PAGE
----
Worse, the bill undermines informed consent, as I discussed before. The provision is still there that would add another category of research for which it is acceptable to forego informed consent. Normally, it is only acceptable to skip informed consent when it is not feasible or it is contrary to the best interests of the subject. Add to that now that it would be acceptable to forego informed consent when “the proposed clinical testing poses no more than minimal risk to the human subject and includes appropriate safeguards to protect the rights, safety, and welfare of the human subject.” As Merrill Goozner put it and I agreed, even if the risk is minimal, why would the authors of this legislation waive a central tenet of international agreements designed to protect the rights of human subjects in clinical trials? I didn’t understand either (and still don’t), particularly since the act doesn’t define “minimal risk” or specify who determines whether a study is minimal risk. Presumably it would be the Institutional Review Board, and I know that there are standards for what constitutes “minimal risk research” in the code governing human subjects protection (for instance, blood draws are generally considered “minimal risk” as is the use of archived clinical specimens, such as tissue), but the wording of this provision is a bit vague. Moreover, the number of studies that would be facilitated by such a change in the requirement for informed consent must be vanishingly small.
SEC. 3033. Accelerated Approval for Regenerative Advanced Therapies (page 179 et seq): Creates an expedited review pathway for “regenerative medicine” products that allows use of surrogate endpoints and post-approval studies. This was not in previous versions of Cures and should not be rushed through without adequate discussion.
This is basically warmed-over language from the REGROW Act (Reliable and Effective Growth for Regenerative Health Options that Improve Wellness), introduced by Sen. Mark Kirk (R-Ill.) and co-sponsored by Sens. Susan Collins (R-Maine) and Joe Manchin (D-W.Va.). The language is different, but the idea is the same: To speed up the delivery of adult stem cell therapies to patients by cutting back on testing and letting them go to market before they have been demonstrated to be efficacious and safe. REGROW is backed by a wealthy Texas entrepreneur, Ed Bosarge, who runs the stem-cell firm Bosarge Life Sciences and has been—shall we say?—quite generous with campaign contributions to key legislators. Bosarge didn’t get everything he wanted, but this provision will basically allow the approval of all sorts of dubious stem cell “therapies” at a much lower standard of evidence.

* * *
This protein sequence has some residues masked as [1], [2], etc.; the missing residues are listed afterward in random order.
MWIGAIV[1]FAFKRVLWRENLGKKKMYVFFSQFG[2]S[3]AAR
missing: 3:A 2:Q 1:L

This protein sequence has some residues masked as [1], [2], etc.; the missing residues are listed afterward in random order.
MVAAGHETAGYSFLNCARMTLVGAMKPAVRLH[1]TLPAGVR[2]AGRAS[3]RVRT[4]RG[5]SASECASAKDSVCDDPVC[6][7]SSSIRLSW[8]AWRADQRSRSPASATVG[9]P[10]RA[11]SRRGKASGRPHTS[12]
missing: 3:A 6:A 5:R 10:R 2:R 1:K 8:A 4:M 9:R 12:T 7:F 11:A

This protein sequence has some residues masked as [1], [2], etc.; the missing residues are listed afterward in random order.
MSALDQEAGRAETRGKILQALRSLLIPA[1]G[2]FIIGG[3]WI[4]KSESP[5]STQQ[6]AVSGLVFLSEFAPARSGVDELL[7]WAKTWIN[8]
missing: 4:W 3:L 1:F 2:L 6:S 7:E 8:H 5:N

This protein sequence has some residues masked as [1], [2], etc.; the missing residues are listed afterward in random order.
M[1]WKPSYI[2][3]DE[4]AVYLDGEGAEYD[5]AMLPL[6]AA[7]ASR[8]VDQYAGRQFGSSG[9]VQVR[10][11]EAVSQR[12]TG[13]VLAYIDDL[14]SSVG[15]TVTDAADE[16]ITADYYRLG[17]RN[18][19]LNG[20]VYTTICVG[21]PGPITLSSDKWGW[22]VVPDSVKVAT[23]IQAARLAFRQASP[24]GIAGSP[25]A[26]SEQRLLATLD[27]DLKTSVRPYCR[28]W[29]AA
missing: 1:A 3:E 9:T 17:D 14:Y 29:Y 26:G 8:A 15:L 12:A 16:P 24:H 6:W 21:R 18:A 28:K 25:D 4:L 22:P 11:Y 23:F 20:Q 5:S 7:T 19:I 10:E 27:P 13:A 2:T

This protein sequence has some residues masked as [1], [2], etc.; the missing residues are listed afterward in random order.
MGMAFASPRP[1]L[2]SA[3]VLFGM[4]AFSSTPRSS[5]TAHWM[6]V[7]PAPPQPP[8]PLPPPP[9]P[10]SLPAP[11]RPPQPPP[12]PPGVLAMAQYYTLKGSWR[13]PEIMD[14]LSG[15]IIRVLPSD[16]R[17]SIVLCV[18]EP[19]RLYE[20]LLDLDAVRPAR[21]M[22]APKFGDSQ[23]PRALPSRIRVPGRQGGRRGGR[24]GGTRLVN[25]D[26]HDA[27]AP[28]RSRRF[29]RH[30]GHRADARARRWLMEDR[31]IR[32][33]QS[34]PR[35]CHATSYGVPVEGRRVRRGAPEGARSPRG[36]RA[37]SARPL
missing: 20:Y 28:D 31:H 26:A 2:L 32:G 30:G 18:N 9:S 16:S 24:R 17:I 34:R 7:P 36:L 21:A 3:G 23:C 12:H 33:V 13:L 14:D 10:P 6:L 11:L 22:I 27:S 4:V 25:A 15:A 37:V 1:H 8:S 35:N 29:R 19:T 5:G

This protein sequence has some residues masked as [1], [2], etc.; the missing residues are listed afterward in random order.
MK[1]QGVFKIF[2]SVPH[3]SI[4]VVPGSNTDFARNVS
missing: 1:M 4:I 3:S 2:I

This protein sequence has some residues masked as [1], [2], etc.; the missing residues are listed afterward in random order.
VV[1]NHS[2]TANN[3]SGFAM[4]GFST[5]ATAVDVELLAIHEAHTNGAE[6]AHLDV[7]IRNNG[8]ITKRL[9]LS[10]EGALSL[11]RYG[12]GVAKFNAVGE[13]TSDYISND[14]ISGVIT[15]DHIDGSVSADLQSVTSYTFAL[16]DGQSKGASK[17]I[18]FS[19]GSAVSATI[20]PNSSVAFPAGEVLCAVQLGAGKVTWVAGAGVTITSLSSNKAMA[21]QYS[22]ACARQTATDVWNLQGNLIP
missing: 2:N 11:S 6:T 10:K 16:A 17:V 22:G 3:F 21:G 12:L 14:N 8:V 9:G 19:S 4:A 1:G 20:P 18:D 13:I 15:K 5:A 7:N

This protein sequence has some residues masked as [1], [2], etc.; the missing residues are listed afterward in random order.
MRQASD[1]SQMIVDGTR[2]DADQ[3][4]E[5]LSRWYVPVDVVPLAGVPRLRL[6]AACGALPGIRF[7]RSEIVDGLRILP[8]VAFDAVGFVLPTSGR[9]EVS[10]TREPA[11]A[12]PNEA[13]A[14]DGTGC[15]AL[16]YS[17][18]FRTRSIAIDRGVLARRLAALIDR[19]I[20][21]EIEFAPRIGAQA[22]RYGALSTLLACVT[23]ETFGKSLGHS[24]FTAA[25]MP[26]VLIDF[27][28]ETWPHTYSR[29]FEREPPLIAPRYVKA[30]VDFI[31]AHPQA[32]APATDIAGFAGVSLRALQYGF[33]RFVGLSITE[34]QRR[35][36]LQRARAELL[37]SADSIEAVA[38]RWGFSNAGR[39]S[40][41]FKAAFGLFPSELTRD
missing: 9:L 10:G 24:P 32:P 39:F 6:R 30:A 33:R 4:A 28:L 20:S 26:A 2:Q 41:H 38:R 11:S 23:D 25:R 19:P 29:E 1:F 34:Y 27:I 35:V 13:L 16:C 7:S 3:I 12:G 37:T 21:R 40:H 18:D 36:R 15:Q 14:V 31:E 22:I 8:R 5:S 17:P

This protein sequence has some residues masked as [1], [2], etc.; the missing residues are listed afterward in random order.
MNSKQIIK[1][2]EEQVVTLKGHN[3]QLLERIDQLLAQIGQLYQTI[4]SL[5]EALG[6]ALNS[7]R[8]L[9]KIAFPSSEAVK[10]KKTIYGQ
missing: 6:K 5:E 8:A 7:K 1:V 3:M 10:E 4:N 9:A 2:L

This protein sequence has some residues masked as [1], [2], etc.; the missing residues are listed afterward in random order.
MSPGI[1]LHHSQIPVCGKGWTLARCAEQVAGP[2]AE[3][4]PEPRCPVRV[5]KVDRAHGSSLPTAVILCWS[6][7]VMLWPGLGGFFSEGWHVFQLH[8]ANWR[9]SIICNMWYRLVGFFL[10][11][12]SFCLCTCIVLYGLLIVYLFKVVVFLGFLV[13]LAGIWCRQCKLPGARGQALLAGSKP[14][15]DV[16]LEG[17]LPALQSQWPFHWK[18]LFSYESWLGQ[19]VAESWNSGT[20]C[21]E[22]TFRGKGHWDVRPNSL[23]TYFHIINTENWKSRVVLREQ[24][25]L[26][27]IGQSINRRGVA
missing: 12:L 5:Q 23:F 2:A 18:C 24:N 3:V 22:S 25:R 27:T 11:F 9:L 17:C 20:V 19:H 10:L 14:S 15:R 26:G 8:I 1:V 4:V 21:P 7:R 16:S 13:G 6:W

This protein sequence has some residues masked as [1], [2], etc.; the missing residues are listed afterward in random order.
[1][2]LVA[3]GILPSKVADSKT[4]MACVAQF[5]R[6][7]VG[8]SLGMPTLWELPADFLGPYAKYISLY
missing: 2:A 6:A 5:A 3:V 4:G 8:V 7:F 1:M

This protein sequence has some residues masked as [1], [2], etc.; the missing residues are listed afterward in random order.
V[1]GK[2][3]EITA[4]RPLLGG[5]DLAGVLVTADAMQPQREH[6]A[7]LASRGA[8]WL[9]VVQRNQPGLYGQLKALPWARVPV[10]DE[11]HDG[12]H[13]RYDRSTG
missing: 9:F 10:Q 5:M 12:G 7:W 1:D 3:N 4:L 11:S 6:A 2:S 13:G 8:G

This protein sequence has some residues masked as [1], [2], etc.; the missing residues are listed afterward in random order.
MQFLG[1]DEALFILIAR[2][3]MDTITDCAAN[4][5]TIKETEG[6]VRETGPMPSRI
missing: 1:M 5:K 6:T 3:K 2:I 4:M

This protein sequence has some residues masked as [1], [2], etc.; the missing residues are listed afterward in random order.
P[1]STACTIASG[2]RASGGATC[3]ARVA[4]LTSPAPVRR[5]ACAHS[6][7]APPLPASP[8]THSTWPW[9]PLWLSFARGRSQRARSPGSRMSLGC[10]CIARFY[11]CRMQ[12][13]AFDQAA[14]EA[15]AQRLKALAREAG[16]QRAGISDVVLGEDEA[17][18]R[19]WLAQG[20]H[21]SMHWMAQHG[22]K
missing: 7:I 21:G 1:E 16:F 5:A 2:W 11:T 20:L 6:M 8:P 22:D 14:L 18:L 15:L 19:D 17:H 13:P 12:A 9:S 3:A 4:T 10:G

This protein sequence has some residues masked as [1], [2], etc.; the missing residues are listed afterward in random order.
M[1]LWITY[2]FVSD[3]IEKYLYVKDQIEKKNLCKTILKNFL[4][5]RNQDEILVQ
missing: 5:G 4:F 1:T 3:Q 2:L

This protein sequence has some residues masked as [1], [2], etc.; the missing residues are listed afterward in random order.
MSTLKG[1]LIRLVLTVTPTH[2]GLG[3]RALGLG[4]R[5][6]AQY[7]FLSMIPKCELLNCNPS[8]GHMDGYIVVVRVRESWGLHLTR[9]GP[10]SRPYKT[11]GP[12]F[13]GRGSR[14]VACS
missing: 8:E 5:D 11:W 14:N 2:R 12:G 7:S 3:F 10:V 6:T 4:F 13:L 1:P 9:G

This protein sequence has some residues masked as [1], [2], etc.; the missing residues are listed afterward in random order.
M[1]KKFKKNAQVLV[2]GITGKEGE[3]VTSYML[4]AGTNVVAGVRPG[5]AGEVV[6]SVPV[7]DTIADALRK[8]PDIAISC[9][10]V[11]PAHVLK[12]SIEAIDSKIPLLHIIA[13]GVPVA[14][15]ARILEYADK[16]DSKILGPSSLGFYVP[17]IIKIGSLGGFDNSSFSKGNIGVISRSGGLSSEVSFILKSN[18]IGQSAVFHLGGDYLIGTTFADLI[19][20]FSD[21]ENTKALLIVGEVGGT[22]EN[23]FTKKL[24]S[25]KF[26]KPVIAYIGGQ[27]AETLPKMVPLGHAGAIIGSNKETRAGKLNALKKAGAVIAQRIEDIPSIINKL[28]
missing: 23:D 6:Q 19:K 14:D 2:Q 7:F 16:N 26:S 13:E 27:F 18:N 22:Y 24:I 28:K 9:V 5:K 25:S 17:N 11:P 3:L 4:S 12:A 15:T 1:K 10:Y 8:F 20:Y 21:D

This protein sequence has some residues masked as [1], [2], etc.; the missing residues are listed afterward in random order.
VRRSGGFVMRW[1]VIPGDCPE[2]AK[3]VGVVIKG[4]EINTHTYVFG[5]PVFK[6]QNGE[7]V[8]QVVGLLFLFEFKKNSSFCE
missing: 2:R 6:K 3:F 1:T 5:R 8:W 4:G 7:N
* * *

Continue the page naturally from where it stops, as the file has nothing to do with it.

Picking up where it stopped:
The bill also changes course compared to current law and allows pharmaceutical companies to promote “off-label” uses of their drugs:
SEC. 3037. Health Care Economic Information (page 188 et seq): Allows pharmaceutical companies to promote off-label uses to insurance providers, allowing them to dramatically expand their markets while evading the requirement of FDA approval for new indications.
As I said at the time (and have been quoted saying again), a homeopath would love this provision, and, I’m sure, so would drug companies. Why bother with the time, bother, and expense of those pesky clinical trials to get your drug approved for additional indications, when you can rely on clinical experiences based on therapeutic use, uncontrolled observational studies, or registries instead? If I were the CEO of a pharmaceutical company, I’d love it. Indeed, the one thing this provision most definitely does not do is to speed effective treatments to patients. Rather, it smacks of being a payoff to pharmaceutical companies.
No, strike that. It is a payoff to pharmaceutical companies:
But the debate surrounding the 21st Century Cures Act came to embody a larger dispute about how government can and should operate. Some 1,455 lobbyists, acting on behalf of more than 400 companies and other organizations, lobbied on the legislation, according to the Center for Responsive Politics. Over the past year and a half, companies known to have lobbied on the Cures Act spent half a billion dollars to influence Congress. The resulting bill was packed with politicians’ pet projects and sops to industry.
Basically, the way the antiregulatory pro-industry contingent got this bill passed was to offer “something for everyone.” There’s an increase in funding to the NIH, although, again, like the funding for opioid addiction programs, it’s not guaranteed for long. Basically, the bill represented a “Hobson’s choice”:
The bill would make billions of dollars available for medical research. It would fund lofty goals, such as precision medicine, a White House initiative to map the human brain and Vice President Joe Biden’s “Cancer Moonshot.” It would save lives. But it would also undermine regulations that patient advocacy groups say are essential for making sure medical and drug research is conducted ethically and safely — meaning it could cost lives, too.
There’s no “could” about it.
Basically, the pharmaceutical industry and its lackeys in Congress bought off biomedical research advocates with the promise of more funding to the NIH and to efforts to combat the opioid crisis in the US. The price was a hole host of industry-friendly provisions weakening the FDA and producing new expedited pathways for drug approval, as well as permission to promote off-label drug use. True, a few of the more onerous provisions were removed, but one truly pernicious provision (the watered down REGROW Act language) was added. It’s not as bad as REGROW, but you can be sure that Bosarge will be back for more.
Expect more Vioxx disasters, now that the 21st Century Cures Act threatens to turn the FDA into a puppet of the pharmaceutical and medical device industry and Donald Trump is considering a libertarian with zero medical or scientific background who thinks FDA regulations kill people to be FDA director. Also expect pharmaceutical company profits to soar. I hope ASCO and the other medical groups that pushed for this bill think it was worth it.